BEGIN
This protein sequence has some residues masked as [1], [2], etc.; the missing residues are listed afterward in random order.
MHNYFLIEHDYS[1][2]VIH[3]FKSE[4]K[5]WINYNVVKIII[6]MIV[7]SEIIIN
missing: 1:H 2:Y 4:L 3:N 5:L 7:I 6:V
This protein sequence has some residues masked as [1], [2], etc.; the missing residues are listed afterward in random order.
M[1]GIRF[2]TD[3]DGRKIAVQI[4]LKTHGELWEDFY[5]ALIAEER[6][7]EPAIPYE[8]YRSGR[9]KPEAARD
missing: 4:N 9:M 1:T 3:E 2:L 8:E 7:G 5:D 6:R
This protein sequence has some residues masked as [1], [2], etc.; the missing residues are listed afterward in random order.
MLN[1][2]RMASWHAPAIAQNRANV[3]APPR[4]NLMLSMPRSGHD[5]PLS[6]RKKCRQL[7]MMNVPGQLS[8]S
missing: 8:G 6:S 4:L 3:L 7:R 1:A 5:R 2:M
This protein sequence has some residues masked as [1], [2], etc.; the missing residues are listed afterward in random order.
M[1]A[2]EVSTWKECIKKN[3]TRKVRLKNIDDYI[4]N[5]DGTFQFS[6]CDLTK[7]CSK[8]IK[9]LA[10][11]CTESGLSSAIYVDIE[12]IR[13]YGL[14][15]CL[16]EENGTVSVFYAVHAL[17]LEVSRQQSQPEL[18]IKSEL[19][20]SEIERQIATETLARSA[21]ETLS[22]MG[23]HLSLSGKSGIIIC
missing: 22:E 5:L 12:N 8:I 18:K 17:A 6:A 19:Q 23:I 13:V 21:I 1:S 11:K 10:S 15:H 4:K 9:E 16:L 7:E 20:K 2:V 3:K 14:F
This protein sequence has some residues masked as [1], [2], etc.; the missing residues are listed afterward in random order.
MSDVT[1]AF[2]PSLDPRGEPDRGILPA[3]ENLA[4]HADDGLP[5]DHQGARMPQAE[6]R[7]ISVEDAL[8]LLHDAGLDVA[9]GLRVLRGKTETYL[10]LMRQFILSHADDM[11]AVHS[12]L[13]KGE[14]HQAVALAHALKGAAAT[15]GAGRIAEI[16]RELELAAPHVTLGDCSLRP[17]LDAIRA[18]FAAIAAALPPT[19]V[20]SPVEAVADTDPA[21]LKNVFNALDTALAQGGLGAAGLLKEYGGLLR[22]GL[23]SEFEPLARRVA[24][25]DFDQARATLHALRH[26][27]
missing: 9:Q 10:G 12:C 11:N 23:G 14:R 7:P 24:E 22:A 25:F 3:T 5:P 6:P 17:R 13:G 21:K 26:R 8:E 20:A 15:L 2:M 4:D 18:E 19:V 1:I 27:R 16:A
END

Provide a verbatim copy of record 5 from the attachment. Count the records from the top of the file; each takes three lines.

This protein sequence has some residues masked as [1], [2], etc.; the missing residues are listed afterward in random order.
MSDVT[1]AF[2]PSLDPRGEPDRGILPA[3]ENLA[4]HADDGLP[5]DHQGARMPQAE[6]R[7]ISVEDAL[8]LLHDAGLDVA[9]GLRVLRGKTETYL[10]LMRQFILSHADDM[11]AVHS[12]L[13]KGE[14]HQAVALAHALKGAAAT[15]GAGRIAEI[16]RELELAAPHVTLGDCSLRP[17]LDAIRA[18]FAAIAAALPPT[19]V[20]SPVEAVADTDPA[21]LKNVFNALDTALAQGGLGAAGLLKEYGGLLR[22]GL[23]SEFEPLARRVA[24][25]DFDQARATLHALRH[26][27]
missing: 9:Q 10:G 12:C 11:N 23:G 14:R 7:P 24:E 22:A 25:F 3:T 5:P 6:P 17:R 13:G 21:K 26:R 8:E 20:A 15:L 2:M 4:D 18:E 19:V 1:I 27:R 16:A